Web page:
FHWA Should Assess and Compare the Benefits of Projects When Awarding Discretionary Grants
RCED-99-263: Published: Sep 24, 1999. Publicly Released: Sep 24, 1999.
- Full Report:
Pursuant to a congressional request, GAO provided information on the Federal Highway Administration's (FHwA) selection process for awarding discretionary grants, focusing on: (1) determining how FHwA has implemented the requirements specified in the Transportation Equity Act for the 21st Century (TEA-21); and (2) comparing the results of the selection process for fiscal years (FY) 1998-1999 with the results of the selection process for FY 1995 through FY 1997 that GAO previously reported on.
GAO noted that: (1) FHwA has only partially implemented the requirements in TEA-21; (2) FHwA developed and published criteria for selecting projects in 1998 and reported its selections to the House and Senate authorizing committees in 1999; (3) however, with the exception of the Discretionary Bridge Program, FHwA staff do not evaluate or suggest projects on the basis of a comparative analysis of the projects' transportation benefits; (4) GAO's analysis of the process indicates that FHwA staff primarily suggested projects based on their location to ensure an equitable and geographic distribution of funds to the states; (5) FHwA officials asserted that it would not be feasible to compare the benefits of the projects when making selections, especially in the Public Lands Highways and Ferry Boats and Facilities programs, because each project has unique and, therefore, incomparable characteristics; (6) however, this assertion is inconsistent with other FHwA programs that compare and assess the transportation benefits of a wide array of discretionary projects; (7) during the funding cycle for FY 1998 through FY 1999, 98 percent of the projects that the Office of the Administrator selected were projects that the staff had suggested for funding; (8) this contrasts with the selection results in FY 1995 through FY 1997, when the Office of the Administrator selected as little as 59 percent of projects that staff considered promising and most promising; (9) GAO's analysis of the funding results by congressional district for the funding cycle in fiscal years 1998-1999 found that FHwA awarded a slightly disproportionate amount of Public Lands Highways Program funds to projects located in districts with Republican representation; (10) according to FHwA officials, the anomaly in the Public Lands Highways Program is primarily due to statutory direction that the Secretary give preference to projects in states with at least 3 percent of the nation's public lands, that is, western states that have predominately Republican congressional districts; and (11) this result is different from GAO's analysis of that program for FY 1995 through FY 1997, when FHwA awarded a significantly disproportionate amount of funds to projects in districts with Democratic representation.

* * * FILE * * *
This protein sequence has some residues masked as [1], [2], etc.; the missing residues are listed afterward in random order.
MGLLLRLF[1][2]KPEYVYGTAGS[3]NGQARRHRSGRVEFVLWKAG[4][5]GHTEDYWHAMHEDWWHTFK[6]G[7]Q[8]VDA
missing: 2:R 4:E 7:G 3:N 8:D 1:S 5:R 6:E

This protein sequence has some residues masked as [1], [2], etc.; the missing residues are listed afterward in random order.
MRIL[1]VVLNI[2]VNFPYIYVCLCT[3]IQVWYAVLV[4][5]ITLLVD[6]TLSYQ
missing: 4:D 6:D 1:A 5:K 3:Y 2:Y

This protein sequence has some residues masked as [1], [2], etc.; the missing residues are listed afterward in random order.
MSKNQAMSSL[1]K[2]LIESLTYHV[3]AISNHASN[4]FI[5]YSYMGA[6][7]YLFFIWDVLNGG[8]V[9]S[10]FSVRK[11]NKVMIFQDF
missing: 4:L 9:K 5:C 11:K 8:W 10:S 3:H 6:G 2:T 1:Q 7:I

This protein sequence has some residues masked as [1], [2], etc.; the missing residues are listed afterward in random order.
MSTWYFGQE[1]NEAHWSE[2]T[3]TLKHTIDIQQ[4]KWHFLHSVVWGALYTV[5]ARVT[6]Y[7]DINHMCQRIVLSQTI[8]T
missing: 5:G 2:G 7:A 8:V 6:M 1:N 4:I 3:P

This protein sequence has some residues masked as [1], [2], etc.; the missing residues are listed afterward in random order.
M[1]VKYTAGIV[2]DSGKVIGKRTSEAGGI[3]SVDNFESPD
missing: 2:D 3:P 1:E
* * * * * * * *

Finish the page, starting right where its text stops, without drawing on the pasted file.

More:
Recommendation for Executive Action
Status: Closed - Not Implemented
Comments: In November 1999, DOT submitted its 60-day letter to OMB and the Congress indicating that it agreed with GAO's recommendation and that current FHWA procedures already address the recommendation. The agency's position is the same as it was during the time of GAO's review. During its review, GAO determined that FHWA's procedures did not assess the relative merits of discretionary transportation projects. In the report, GAO clearly indicated that FHWA's process was not sufficient for identifying and funding the most meritorious transportation projects. The agencies response shows no indication that it plans to make substantive changes to its process for awarding discretionary grants in response to GAO's recommendation.
Recommendation: Given that states' requests for federal discretionary funding greatly exceed available funds, a grant process that measures, compares, and assesses the transportation benefits of projects would help ensure that FHwA funds projects with the greatest transportation benefits. Accordingly, the Secretary of Transportation should direct the Administrator, FHwA, to develop the necessary process and criteria to measure, compare, and assess the transportation benefits of projects before making grant selections as outlined in Executive Order 12893 and emphasized in TEA-21. As a starting point, FHwA should examine the process used by its own Discretionary Bridge Program office as well as other operating administrations within the Department of Transportation to learn how they developed their processes.
Agency Affected: Department of Transportation